After gathering all the feedback, the SAC will adapt the review to be as comprehensive and correct as possible. This final review, after being endorsed by the GA, will be made public well in advance if the Berlin Town Meeting. At the same time as finalising the review, the SAC will also draw up the agenda for the Berlin meeting with all the information of what the community thinks is. We will also carefully consider all suggestions for “burning questions” that can be given in the feedback form. This is a very important part of the feedback form.
How will you include the discussions taking place during the Town Meeting in the final document?
Ideally, the strategy update document will be much shorter, and hence it will contain much less detail than the review document. Yet, all relevant information from the Town Meeting will have to be included. This is a daunting challenge, to which the SAC will set itself over the summer of 2022. Basically, it means that the strategy update will be written from scratch, following the format of the current strategy document. The strategy update will also contain many more pictures than the single one in the current review document. The SAC wanted the review document to be picture free, but the only one included replaced a lot of text to explain the interrelations of all sorts of neutrino properties and their measurements and is therefore included. Not as an illustration of the text, but as the replacement of a potential lengthy text paragraph.
When the final document will be published and what is your goal with this review?
During the process this document will serve as the basis of our discussion in the Town Meeting and as one of the basic inputs for the strategy update document. It will also serve as the basis for the deliberations of the SAC on the programme for the Berlin Town Meeting and be a lead for structuring the discussions during this meeting. It is therefore a pivotal working document. The review and the talks and summaries of the Town Meeting will be made public. After the completion of the update process, they will serve both as documentation of the process itself and as background information of the strategy for those who really want to dig deep.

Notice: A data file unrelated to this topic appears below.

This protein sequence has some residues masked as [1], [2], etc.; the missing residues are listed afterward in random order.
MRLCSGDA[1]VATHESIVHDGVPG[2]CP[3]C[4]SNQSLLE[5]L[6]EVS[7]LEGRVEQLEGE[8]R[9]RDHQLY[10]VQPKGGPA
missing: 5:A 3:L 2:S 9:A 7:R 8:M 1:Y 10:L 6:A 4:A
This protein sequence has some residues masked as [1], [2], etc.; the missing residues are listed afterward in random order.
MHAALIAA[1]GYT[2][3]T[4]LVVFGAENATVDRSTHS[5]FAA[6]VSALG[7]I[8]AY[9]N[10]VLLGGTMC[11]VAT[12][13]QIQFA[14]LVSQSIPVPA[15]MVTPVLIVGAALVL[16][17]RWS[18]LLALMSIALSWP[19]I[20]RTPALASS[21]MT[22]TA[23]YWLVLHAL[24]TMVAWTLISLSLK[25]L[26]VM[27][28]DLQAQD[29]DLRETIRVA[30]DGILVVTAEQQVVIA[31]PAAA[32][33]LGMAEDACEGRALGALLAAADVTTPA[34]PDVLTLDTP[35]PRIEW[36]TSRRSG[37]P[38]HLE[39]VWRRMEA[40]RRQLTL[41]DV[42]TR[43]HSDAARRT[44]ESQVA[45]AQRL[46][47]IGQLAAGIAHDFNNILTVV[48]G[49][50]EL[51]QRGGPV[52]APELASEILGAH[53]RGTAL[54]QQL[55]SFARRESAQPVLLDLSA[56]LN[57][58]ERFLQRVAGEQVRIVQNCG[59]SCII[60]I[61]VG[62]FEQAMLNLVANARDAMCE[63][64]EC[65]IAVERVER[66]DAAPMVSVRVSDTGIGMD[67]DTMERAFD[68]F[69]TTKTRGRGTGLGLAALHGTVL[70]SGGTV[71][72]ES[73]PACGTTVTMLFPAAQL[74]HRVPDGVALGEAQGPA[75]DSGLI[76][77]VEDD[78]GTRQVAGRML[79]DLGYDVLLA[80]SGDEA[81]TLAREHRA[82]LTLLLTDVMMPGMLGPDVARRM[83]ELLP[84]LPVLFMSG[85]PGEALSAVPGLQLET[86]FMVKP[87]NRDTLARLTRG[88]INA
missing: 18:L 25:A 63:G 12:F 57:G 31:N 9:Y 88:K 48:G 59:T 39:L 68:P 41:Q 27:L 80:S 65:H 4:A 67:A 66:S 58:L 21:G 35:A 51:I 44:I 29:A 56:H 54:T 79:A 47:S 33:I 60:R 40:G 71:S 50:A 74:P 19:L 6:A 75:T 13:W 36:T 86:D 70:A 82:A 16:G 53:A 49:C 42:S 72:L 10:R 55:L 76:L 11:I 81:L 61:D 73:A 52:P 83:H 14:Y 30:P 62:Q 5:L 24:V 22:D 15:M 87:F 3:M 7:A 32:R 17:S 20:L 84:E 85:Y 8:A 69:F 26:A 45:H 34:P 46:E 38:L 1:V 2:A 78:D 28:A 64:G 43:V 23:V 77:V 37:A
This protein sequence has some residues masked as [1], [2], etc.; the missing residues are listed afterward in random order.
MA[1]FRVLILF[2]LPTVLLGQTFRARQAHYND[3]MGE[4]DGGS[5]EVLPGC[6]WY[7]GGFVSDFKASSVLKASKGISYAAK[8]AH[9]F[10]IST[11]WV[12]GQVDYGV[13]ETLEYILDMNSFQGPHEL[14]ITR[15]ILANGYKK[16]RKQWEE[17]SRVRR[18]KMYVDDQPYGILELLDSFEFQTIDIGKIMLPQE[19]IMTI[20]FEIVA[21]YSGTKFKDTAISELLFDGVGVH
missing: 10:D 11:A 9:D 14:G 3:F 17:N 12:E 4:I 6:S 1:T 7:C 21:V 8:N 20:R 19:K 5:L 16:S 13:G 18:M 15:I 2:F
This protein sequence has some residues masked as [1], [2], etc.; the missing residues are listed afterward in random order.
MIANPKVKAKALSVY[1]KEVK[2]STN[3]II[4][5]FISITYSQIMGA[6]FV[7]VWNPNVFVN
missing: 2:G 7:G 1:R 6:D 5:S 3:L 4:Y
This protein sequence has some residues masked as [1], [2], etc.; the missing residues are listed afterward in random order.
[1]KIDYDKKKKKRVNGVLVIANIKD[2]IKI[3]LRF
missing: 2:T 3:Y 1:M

Sijbrand de Jong was trained as an experimental particle physicist and worked on deep inelastic neutrino, muon, and electron scattering and electron-positron, antiproton-proton and proton-proton colliders, before turning to ultra-high-energy cosmic ray science. He worked on both instrumentation, data analysis and phenomenology in particle and astroparticle physics. Presently, he is a member of the Pierre Auger Collaboration and GRAND Collaboration, specialising in radio detection of ultra-high-energy cosmic particles. He held several management and governance positions, e.g., member of the LHC committee, and CERN Council president and presently is the dean of the Faculty of Science of Radboud University.